“You think I give a damn about a Grammy?” rapped Eminem, on Marshall Mathers LP single “The Real Slim Shady.” “Half of these critics can’t even stomach me, let alone stand me.” Later that same year, Eminem found himself nominated for Album Of The Year, Best Rap Solo Performance, Best Rap Performance From A Duo Or Group, and Best Rap Album. He even performed at the ceremony, laying down an iconic rendition of “Stan” alongside Sir Elton John. For the record, Em took home three out of four awards; he ultimately lost the album battle against Steely Dan’s Two Against Nature.

It’s interesting to note that Em’s initial anti-Grammy sentiment was met with a surprising lack of resistance from the ceremonial torch-bearers. In fact, a “kill them with kindness” approach seemed to be taken, bestowing honors upon a man who once decried them in a public forum. Clearly, it worked to a degree; Eminem went on to attend the ceremony, using his steadily-rising platform to cement his place in Grammy history. For those old enough to remember, Em and Elton John’s performance was a monumental occurrence, given the homophobia allegations surrounding Slim’s good name.

Looking back, it’s easy to see the 43rd Grammy Awards as the moment in which Em, by his own omission, sold his soul. Consider his reflective bars on “Lucky You,” in which he spits:

I done said a lotta things in my day, I admit it
This is payback in a way, I regret it that I did it
I done won a couple Grammys, but I sold my soul to get 'em
Wasn't in it for the trophies, just the fuckin' recognition

Eminem & Joyner Lucas - "Lucky You"

A couple is somewhat of an understatement. To date, Eminem has taken home 15 trophies, though never managing to secure the coveted “Album Of The Year.” Still, it’s clear that Em’s history with the Grammys has been weighing heavy on his conscious. Of course, the rapper has alluded to the Faustian bartering of his soul on songs like “Say Goodbye Hollywood” and “My Darling.” Yet 2018 has awakened in him a renewed sense of animosity toward The Grammys, culminating in his most public disavowal of the ceremony since “The Real Slim Shady.”

His rationale is sound. He claims he wasn’t in it for the trophies, rather the recognition. Many are accustomed to dubbing the Grammys as an authority on music, the most prestigious award one can secure. But consider this: The Grammys have awarded Album Of The Year to a hip-hop album once. Outkast’s Speakerboxxx/The Love Below took home the prize, though one has to wonder if the radio-friendly “Roses” and “Hey Ya” played a pivotal role in that conclusion. It might be recognition, but from whom, exactly? The same people who would seemingly rather draw blood from a stone than reward a hip-hop album? It’s obvious that those behind The Grammys have little value for hip-hop music, though utmost respect for its cultural ubiquity.

Eminem on Sway Calloway, Part 4

Last year, it seemed as if the Grammys were attempting to assuage the public’s growing dissent. In the album of the year category, Kendrick Lamar, Jay-Z, and Childish Gambino were given nods, leading many to believe that hip-hop would finally earn its due. And then, the award was given to Bruno Mars, despite the fact that Kendrick and Jigga delivered a pair of critically acclaimed projects. No disrespect to the talented Mr. Mars, but the result once again spoke to a culture unwilling to bend to the evolving musical landscape; in fact, the landscape has been evolved for a minute. How many more rap projects need to get snubbed before the dreamers wake up?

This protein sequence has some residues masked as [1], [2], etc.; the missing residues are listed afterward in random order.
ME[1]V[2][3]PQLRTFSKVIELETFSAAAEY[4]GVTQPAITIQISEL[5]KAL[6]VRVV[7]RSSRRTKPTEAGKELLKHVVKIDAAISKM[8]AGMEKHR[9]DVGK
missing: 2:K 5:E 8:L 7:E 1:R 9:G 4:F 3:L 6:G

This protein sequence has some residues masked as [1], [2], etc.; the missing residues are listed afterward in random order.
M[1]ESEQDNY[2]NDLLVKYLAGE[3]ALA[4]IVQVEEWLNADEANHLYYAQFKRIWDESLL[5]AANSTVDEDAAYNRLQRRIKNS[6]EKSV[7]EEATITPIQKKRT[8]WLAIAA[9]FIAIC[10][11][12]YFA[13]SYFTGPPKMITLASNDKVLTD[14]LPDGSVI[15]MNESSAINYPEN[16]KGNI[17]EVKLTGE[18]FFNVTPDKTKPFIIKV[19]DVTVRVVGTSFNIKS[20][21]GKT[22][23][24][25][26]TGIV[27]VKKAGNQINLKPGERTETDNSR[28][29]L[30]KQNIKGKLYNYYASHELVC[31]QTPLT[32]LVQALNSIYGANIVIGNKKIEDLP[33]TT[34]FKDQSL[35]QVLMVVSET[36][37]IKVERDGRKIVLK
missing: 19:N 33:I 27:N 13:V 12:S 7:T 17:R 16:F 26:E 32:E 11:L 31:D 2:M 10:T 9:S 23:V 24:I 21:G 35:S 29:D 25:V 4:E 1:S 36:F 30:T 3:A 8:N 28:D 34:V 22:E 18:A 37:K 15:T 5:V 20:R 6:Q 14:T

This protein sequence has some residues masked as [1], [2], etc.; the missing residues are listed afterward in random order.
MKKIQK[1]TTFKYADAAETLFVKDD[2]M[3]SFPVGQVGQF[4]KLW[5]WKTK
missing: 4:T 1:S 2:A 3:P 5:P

Eminem elaborated on his frustration during a conversation with Sway Calloway, who claims the Grammys suck the blood out of artists, getting them to attend only to be later slighted. “Every fucking year,” says Em. “I’m tired of seeing it. For whatever reason they’re always pitching this hint that you might win album of the year, which used to be a big deal. I don’t think it’s a big deal now. I sat at home for the Grammys this year and watched Jay and Kendrick not get it, and I felt like one of them should have got it. I felt Joyner Lucas should have won a Grammy for "I’m Not Racist." Every year we went, I was up for album of the year, and then ‘the winner is Norah Jones!’”

He eventually breaks it down in a passionate plea: “Don’t fucking get us all here, to use as your selling point for your fucking show, and stiff everybody every single fucking time. After that point in time I said don’t ever ask me to come here again. My answer is no for a hundred million years.”

Em’s lone nomination in the 2019 Grammy Awards came courtesy of the Joyner Lucas assisted “Lucky You,” the very same track in which he disavowed the ceremony. While it might be a tad conspiratorial, does it not feel as if the powers that be are playing mind games? Especially given that Joyner Lucas’ reaction was the polar opposite of Em’s own. Taking to Instagram, Joyner penned an emotional message, affirming that sense of recognition Em once desperately sought. Of course, that’s not to take anything away from Joyner’s accomplishment; the man has forged an impressive career, and he should be proud of that. Yet what marks a stronger validation - a Grammy nomination, or a collaboration with Eminem? Of course, they don’t have to be mutually exclusive, but the difference in temperament between the pair speaks volumes.

It’s a safe bet that Joyner will be attending the ceremony. It’s equally safe that Eminem will not be. What then, might arise, if they request a live rendition of “Lucky You?” The soul can only divide into so many fragments.